Vladimir, there's plenty of non-trivial decision theory math that other people have invented.

If I were going to write up a piece of novel FAI math, it would be my general theory of Newcomblike problems, but the last time I tried that it started turning into a book. But that would be the main thing that I would do, if it got to the point that impressing people with at least one piece of elegant math turned into a high enough priority.

The state spaces of both chess and go have to be expanded to include "previous history". In the case of go, this is to avoid the ko problem -- moves that would produce the exact same board state as a previous state are forbidden. Chess, well, see a chess rule book, or wikipedia.

When you drive to the supermarket, you aren't really aiming for the supermarket, you're aiming for a region of possible futures in which you don't starve.

The first time you head to the supermarket it might be trying to stop starving, but after you have done it for a few times, it becomes an in grained habit. And you might be heading to the super market, because you always head to the super market on a saturday. You might do so even if it becomes knowably sub optimal for starvation prevention, because you aren't re-evaluating the economics of doing so.

This is a known and exploited facet of humans, hence special offers to get you buying food for a bit, to hope it becomes a habit.

I however sometimes spend far too long making food buying decisions (i.e. more time spent if I was working for that time than I might save).

If your AI was making a decision to buy bread vs making it would it calculate the nutrition of store bought bread, cost of petrol and bread, wear and tear on the car etc vs the time taken to make bread, energy costs of cooking it, ingredient costs, wear and tear on oven, cost to repair or replace oven etc every time one of these values changed or would it use cached results?

Of course if the AI was going to be truly powerful it would be able to predict the secondary effects of choices it made, would the money it spent in avoiding starvation be in the hands of other people trying to avoid starvation of people in general, i.e. giving it to people spending it to encourage research and actions that lead to the avoidance of food shortages in the future (either through lobbying government or directly depending what was more influential). I sometimes feel I need a very Powerful AGI just to buy my groceries.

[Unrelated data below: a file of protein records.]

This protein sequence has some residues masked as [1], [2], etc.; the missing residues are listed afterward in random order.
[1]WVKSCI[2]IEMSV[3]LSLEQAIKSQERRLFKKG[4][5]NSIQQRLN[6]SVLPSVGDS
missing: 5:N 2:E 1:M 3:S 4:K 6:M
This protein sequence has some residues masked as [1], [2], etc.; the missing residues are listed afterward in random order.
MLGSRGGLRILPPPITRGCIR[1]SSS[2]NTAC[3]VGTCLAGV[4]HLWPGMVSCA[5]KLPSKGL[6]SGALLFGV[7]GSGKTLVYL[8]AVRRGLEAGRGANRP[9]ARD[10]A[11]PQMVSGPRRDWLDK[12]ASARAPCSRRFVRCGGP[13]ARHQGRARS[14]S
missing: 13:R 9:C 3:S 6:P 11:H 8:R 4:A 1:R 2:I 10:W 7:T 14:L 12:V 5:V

I think it's worth mentioning that Kasparov will have a harder time accurately predicting your moves than you will have predicting his. Each of you knows that Kasparov will win, but this will much more likely be due to a blunder on your part than a brilliancy on his. He may well reason, "sooner or later this patzer is going to hang a piece", but he will have no way of knowing when.

You cannot even drive to the supermarket without planning - it will take you a long, long time to arrive if you make random turns at each intersection.

Eliezer, what do you mean by "planning"? The word needs a technical definition. (So does "optimisation", for that matter, by people on both sides of the claim that stars are, or are not, optimisers.)

Reaching goals does not necessarily involve planning. Water reaches the foot of a hill without planning. The room thermostat maintains the temperature without planning. It is said that no plan of battle survives contact with the enemy. I have a simulation of a robot that walks over uneven terrain and hunts food particles. That robot does no planning. I know: I created it. (Neither does it optimise, learn, adapt, remember, or predict. It merely works.) I know my way around the town I live in, and do not need to make any plan to reach the supermarket. I only need to know what to do at each point of the journey. In a strange town I would use a map and make a plan, but the plan would have to be continually updated according to conditions encountered.

To leap from observing the accomplishment of goals to "planning" is an anthropomorphisation of the sort that you have condemned in people working on AI, except when planning, technically defined, is demonstrated to actually be present in the mechanism. If "planning" does not mean some particular sort of mechanism, then you might as well call it "emergence", or "pixies".

you try to steer reality into a particular region of possible futures.